The nuclear deal with Iran should be evaluated on four criteria:
· Is the agreement technically sound?
· Are the implementation procedures, including verification, robust and reliable?
· Is the agreement balanced in terms of U.S. and Iranian trade-offs?
· Does the agreement ultimately advance broader U.S. national security interests?
Is the Agreement Technically Sound?
The agreement marks a shift in original U.S. goals from eliminating key pillars of a potential Iranian nuclear weapons program to constraining the program. While the agreement constrains Iran’s large-scale uranium enrichment and plutonium production—the material needed to produce a bomb—it does not eliminate them. And because constraints are time limited, the agreement, even if implemented, only delays an Iranian nuclear capability.
The agreement does, however, legitimize Iran’s nuclear enrichment, for which it is currently in violation of United Nations Security Council resolutions. In this sense, the agreement is a major victory for Tehran. Iran has consistently defied the international community by insisting on “its right” to enrich uranium. Now, Iran can be within a year of acquiring nuclear weapons without violating any rules for a decade.
After a decade, Iran could move even closer to acquiring nuclear weapons, perhaps within days or hours without violating any agreement.
Terms of the Deal
Under the deal, Iran will receive sanctions relief, and the unfreezing of certain assets. Iran will see a huge influx of money, which will allow the Iranian economy to grow.
Implementing the agreement will pose challenges. The inspection and verification system is much better than what we have now, but it has weaknesses. Chief among them is that it does not provide for automatic access to nuclear sites any place, any time.
Iran will continue to negotiate and renegotiate the terms on implementation and verification. It is worth noting that conflicts over the verification provisions of the disarmament agreement with Iraq ultimately led to war. Iran is far more sophisticated and clever than Iraq, and will probably avoid the same mistakes. But Iran has every incentive to cheat. Despite the snap-back provision, it will be difficult for the United States and its allies to re-impose sanctions even upon a determination that Iran is violating the agreement.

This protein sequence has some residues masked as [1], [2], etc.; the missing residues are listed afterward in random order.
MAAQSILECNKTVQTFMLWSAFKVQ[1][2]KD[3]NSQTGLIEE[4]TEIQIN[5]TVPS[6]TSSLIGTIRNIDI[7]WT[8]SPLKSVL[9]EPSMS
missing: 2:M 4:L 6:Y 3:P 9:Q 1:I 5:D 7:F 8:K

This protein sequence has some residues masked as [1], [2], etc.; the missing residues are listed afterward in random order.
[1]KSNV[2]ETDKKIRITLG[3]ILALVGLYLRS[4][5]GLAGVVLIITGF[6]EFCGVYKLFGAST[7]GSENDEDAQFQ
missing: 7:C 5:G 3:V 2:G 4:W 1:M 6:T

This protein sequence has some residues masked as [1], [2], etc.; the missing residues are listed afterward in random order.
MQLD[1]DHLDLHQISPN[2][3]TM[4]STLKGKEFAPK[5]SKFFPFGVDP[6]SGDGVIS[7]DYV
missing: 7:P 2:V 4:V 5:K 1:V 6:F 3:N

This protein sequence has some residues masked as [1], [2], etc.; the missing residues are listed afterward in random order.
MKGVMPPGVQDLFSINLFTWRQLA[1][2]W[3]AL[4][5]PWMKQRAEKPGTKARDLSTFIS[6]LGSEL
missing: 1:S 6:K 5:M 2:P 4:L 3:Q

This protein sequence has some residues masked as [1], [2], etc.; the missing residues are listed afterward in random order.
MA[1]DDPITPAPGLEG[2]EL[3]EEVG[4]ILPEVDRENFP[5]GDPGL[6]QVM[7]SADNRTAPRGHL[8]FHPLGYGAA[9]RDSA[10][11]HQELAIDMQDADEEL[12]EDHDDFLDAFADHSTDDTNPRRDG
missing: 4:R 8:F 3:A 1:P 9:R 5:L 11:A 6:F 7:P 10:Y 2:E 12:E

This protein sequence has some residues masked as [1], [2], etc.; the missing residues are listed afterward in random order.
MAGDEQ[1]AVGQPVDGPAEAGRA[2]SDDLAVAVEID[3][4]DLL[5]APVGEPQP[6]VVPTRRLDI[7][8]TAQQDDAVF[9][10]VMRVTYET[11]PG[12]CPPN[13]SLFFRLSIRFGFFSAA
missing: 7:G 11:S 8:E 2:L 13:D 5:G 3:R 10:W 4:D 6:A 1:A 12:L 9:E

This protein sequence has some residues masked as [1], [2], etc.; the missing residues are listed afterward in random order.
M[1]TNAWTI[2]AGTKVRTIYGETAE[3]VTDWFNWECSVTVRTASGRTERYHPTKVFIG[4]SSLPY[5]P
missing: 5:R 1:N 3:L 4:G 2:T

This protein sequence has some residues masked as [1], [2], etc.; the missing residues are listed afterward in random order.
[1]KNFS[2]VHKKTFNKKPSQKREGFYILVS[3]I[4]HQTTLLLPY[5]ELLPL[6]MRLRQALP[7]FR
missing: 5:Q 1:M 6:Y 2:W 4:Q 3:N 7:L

Will the nuclear agreement moderate and transform the Iranian regime?
The Obama administration assumes that a nuclear agreement will strengthen moderates in Iran. Yet it is equally if not more likely that the agreement will strengthen the current regime.
The Iranian population generally wants economic growth, better services and normalcy with the world. They are hoping that the agreement will improve their lives.
The agreement will give the Iranian regime more resources to address the people's’ economic needs. As it delivers on the economic front, it will resist political change, calculating that economic improvements will lower the demand for political reform.
The Obama administration hopes that the nuclear deal will moderate Iran’s regional policies. Iran is well on its way to achieving regional domination through its gains in Syria, Lebanon, Iraq and Yemen.
While the agreement may prompt U.S. friends such as the UAE, Israel, and Saudi Arabia to balance to a greater extent against Iran, it has also undermined confidence in the United States. They note that Washington is allowing Iran to become a constrained nuclear threshold state for a specified period, and then remove the constraints with international acceptance. This is a fundamental change.
If other nations in the Middle East follow the Iranian example, we could end up with a proliferation of threshold nuclear states in the region. Given the concessions with Iran, the United States will not be on strong grounds if it tries block Saudi Arabia from becoming a threshold state.
Whether the nuclear agreement ultimately advances U.S. interests depends on the follow-on steps that the Obama administration and Congress take.
Regardless of how Congress reacts to the deal, the Obama administration will need to address Arab concerns, which are more focused on Iran’s regional policies than its nuclear program. The administration can do so by pursuing the nuclear agreement in tandem with steps to shift the balance of power away from Iran. The priorities here are to catalyze settlements in Syria and Yemen, and prevent Iraq from becoming an Iranian bridgehead.
Congress in turn should condition approval of the agreement on two issues.
First, verification procedures need to be strengthened to allow for freer inspections. Congress also must carefully review the procedures for the so-called snapback provision for reinstating sanctions in case of an Iranian violation.
Second, Congress should study the agreement in the context of regional geopolitics and Iran's internal politics. Congress should make approval of the agreement contingent on the administration producing a coherent plan to contain Iran’s push for regional hegemony and bolster moderates within Iran.
Zalmay Khalilzad is a Counselor at the Center for Strategic and International Studies (CSIS). He is the former U.S. Ambassador to Afghanistan, Iraq and the United Nations.